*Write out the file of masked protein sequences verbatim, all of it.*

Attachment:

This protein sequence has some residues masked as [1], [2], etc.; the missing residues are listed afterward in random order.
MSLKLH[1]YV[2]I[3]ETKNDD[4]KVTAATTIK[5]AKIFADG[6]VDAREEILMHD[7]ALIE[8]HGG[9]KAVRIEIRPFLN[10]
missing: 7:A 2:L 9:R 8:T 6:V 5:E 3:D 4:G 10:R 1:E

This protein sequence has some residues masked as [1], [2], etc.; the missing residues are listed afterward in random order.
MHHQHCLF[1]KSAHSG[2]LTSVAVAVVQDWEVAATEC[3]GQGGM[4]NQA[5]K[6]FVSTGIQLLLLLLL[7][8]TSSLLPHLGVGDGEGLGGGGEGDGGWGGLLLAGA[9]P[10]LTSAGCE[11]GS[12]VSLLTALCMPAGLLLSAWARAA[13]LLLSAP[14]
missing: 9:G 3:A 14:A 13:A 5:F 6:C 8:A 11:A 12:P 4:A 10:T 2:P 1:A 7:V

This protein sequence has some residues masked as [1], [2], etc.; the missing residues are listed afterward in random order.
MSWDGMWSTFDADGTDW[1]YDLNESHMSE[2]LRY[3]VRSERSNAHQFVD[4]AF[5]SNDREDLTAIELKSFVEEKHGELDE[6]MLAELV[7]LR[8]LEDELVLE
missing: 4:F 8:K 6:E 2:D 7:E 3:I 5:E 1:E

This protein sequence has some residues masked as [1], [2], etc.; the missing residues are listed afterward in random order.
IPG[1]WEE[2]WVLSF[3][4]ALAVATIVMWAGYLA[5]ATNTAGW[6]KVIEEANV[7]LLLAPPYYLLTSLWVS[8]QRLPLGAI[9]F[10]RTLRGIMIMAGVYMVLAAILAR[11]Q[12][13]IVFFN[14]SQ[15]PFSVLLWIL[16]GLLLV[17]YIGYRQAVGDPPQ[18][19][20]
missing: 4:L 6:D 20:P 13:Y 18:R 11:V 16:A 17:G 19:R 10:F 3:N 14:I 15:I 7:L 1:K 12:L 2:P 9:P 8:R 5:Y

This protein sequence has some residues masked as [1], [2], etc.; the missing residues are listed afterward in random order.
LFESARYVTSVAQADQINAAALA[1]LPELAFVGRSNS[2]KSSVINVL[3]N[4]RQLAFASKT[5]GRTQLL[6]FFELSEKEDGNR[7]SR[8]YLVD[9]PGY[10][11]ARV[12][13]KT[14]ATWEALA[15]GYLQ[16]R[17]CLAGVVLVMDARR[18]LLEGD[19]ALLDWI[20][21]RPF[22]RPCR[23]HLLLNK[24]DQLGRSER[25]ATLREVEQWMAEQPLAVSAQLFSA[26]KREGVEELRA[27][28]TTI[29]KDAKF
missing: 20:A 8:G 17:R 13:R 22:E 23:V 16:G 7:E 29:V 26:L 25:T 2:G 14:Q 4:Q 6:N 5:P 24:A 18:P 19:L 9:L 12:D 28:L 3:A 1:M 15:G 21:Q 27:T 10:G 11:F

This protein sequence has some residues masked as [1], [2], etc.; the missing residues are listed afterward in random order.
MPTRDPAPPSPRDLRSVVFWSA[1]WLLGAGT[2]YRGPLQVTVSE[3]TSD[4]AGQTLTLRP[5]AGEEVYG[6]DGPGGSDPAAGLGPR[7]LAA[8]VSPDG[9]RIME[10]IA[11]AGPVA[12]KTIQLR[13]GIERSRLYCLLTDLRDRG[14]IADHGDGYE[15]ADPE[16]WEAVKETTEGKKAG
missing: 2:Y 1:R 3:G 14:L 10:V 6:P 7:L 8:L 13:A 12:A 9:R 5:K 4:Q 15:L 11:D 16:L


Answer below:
This protein sequence has some residues masked as [1], [2], etc.; the missing residues are listed afterward in random order.
MSLKLH[1]YV[2]I[3]ETKNDD[4]KVTAATTIK[5]AKIFADG[6]VDAREEILMHD[7]ALIE[8]HGG[9]KAVRIEIRPFLN[10]
missing: 7:A 2:L 9:R 8:T 6:V 5:E 3:D 4:G 10:R 1:E

This protein sequence has some residues masked as [1], [2], etc.; the missing residues are listed afterward in random order.
MHHQHCLF[1]KSAHSG[2]LTSVAVAVVQDWEVAATEC[3]GQGGM[4]NQA[5]K[6]FVSTGIQLLLLLLL[7][8]TSSLLPHLGVGDGEGLGGGGEGDGGWGGLLLAGA[9]P[10]LTSAGCE[11]GS[12]VSLLTALCMPAGLLLSAWARAA[13]LLLSAP[14]
missing: 9:G 3:A 14:A 13:A 5:F 6:C 8:A 11:A 12:P 4:A 10:T 2:P 1:A 7:V

This protein sequence has some residues masked as [1], [2], etc.; the missing residues are listed afterward in random order.
MSWDGMWSTFDADGTDW[1]YDLNESHMSE[2]LRY[3]VRSERSNAHQFVD[4]AF[5]SNDREDLTAIELKSFVEEKHGELDE[6]MLAELV[7]LR[8]LEDELVLE
missing: 4:F 8:K 6:E 2:D 7:E 3:I 5:E 1:E

This protein sequence has some residues masked as [1], [2], etc.; the missing residues are listed afterward in random order.
IPG[1]WEE[2]WVLSF[3][4]ALAVATIVMWAGYLA[5]ATNTAGW[6]KVIEEANV[7]LLLAPPYYLLTSLWVS[8]QRLPLGAI[9]F[10]RTLRGIMIMAGVYMVLAAILAR[11]Q[12][13]IVFFN[14]SQ[15]PFSVLLWIL[16]GLLLV[17]YIGYRQAVGDPPQ[18][19][20]
missing: 4:L 6:D 20:P 13:Y 18:R 11:V 16:A 17:G 19:R 10:F 3:N 14:I 15:I 7:L 1:K 12:L 2:P 9:P 8:R 5:Y

This protein sequence has some residues masked as [1], [2], etc.; the missing residues are listed afterward in random order.
LFESARYVTSVAQADQINAAALA[1]LPELAFVGRSNS[2]KSSVINVL[3]N[4]RQLAFASKT[5]GRTQLL[6]FFELSEKEDGNR[7]SR[8]YLVD[9]PGY[10][11]ARV[12][13]KT[14]ATWEALA[15]GYLQ[16]R[17]CLAGVVLVMDARR[18]LLEGD[19]ALLDWI[20][21]RPF[22]RPCR[23]HLLLNK[24]DQLGRSER[25]ATLREVEQWMAEQPLAVSAQLFSA[26]KREGVEELRA[27][28]TTI[29]KDAKF
missing: 20:A 8:G 17:R 13:R 22:E 23:V 16:G 7:E 29:V 26:L 25:T 2:G 14:Q 4:Q 6:N 5:P 24:A 18:P 19:L 9:L 12:D 28:L 3:A 1:M 15:G 21:Q 27:T 10:G 11:F

This protein sequence has some residues masked as [1], [2], etc.; the missing residues are listed afterward in random order.
MPTRDPAPPSPRDLRSVVFWSA[1]WLLGAGT[2]YRGPLQVTVSE[3]TSD[4]AGQTLTLRP[5]AGEEVYG[6]DGPGGSDPAAGLGPR[7]LAA[8]VSPDG[9]RIME[10]IA[11]AGPVA[12]KTIQLR[13]GIERSRLYCLLTDLRDRG[14]IADHGDGYE[15]ADPE[16]WEAVKETTEGKKAG
missing: 2:Y 1:R 3:G 14:L 10:V 6:P 7:L 8:L 13:A 12:A 9:R 5:K 4:Q 15:L 11:D 16:L